Over the last 10+ years, and especially since the outbreak of Covid-19 and required outdoor dining, the pop-up restaurant phenomenon known as “food trucks” have provided Americans a new and unique alternative to traditional brick and mortar restaurants. Offering a diverse range of gourmet cuisines at convenient outdoor locations such as urban lots and beer gardens, food trucks are enormously popular and are only becoming more so. In 2021, there were 32,456 food trucks operating in the United States employing some 38,000 people. With an annual growth rate of 3.4%, the industry collected $1.2 billion in revenue by the end of 2022.

However, not everyone is a fan. Many established restaurant industry players view food trucks as a competitive threat that are not subject to the same financial and regulatory burdens that they are. As evidence of this, they point to high startup fees and operational costs associated with running a brick and mortar restaurant. In many cases, they have effectively lobbied cities and localities to create or maintain restrictive parking and zoning ordinances, that in practice severely limit food truck operations. The major losers of these regulations are American entrepreneurs who face barriers to entry, and consumers who now have less options to choose from.

Now a new study by the Institute for Justice (IJ) called “Food Truck Truth” sets the record straight. The study analyzed 12 years of county-level census data to determine whether an increase in the number of food trucks corresponded with a decline in the number of brick and mortar restaurants. What researchers found was that not only was there no associated decline in the number of traditional restaurants, but an increase in the number of food trucks was strongly correlated with restaurant growth. Across the period of study, from 2005 to 2016, the “average county had 145 restaurants and just one food truck.” Yet, both sectors grew substantially during this time. For instance, the number of restaurants per county grew from an average of 133 to 157 while the number of food trucks grew from less than .73 per county to 1.7 by 2016.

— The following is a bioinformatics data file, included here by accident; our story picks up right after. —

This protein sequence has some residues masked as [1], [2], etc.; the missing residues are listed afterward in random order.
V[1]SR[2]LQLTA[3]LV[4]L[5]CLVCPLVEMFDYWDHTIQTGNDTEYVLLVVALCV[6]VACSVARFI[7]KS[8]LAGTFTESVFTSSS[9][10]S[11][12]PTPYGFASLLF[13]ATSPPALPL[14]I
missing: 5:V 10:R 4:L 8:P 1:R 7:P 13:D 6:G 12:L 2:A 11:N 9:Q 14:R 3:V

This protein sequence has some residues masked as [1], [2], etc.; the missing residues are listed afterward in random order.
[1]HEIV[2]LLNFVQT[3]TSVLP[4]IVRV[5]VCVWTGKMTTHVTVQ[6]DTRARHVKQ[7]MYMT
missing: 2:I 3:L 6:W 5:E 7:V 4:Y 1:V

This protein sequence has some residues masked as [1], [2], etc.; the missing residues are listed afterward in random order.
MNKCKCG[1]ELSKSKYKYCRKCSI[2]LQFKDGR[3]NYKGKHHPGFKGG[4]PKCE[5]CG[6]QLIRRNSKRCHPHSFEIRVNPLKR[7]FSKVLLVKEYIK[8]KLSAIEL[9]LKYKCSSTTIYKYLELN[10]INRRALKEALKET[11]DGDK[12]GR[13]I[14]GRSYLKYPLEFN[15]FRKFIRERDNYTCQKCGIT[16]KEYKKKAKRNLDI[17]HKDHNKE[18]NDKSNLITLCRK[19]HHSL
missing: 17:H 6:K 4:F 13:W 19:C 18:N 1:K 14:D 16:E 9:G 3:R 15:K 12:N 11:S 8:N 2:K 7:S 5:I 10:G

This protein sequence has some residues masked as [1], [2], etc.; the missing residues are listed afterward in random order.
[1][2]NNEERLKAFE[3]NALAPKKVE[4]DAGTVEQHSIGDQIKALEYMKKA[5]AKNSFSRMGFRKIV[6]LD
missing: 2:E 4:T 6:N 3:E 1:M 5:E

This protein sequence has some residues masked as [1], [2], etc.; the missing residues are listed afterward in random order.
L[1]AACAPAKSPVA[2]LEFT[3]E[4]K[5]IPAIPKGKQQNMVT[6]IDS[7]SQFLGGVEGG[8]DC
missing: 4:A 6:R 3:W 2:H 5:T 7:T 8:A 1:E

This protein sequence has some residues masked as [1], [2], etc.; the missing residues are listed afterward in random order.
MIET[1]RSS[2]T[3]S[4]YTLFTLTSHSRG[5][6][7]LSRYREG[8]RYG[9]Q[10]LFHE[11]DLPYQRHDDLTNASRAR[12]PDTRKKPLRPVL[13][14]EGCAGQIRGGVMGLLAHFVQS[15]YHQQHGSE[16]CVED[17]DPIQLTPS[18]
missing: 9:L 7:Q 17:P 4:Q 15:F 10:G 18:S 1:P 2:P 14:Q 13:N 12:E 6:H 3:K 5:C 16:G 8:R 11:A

Researchers also found evidence that the number of food trucks in one year had “no statistically significant” negative relationship to the number of restaurants in the next. In other words, the presence of food trucks did not harm the restaurant industry. In fact, the data suggests the opposite is true. Researchers did find a “positive” relationship between the two industries, suggesting it is possible for them to both coexist.

The study throws cold water on the idea that the rise of food trucks is detrimental to brick and mortar businesses. Instead it presents a strong case for why cities and localities should do away with protectionist policies that distort market signals and limit consumer choice. Such policies are inherently anti-competitive and discriminate against otherwise perfectly legitimate businesses.

Brick and mortar businesses have nothing to fear from healthy competition and should welcome the opportunity to expand current offerings and provide new services such as outdoor dining options and streateries. Likewise, cities and local governments should consider the possible benefits that come from the rise of the food truck industry. In addition to a potential new source of tax revenue and job creation, food trucks can serve as a major draw of people to urban areas, much in the same way that businesses like microbreweries do. Food trucks are increasing associated with the culture of several major cities like Austin and Portland, and can contribute to the overall growth of public tourism. This study makes it clear that everyone has the potential to benefit from food trucks. Government leaders should move quickly to lift all unnecessary restrictions on food trucks and let the market decide how best to meet consumer needs.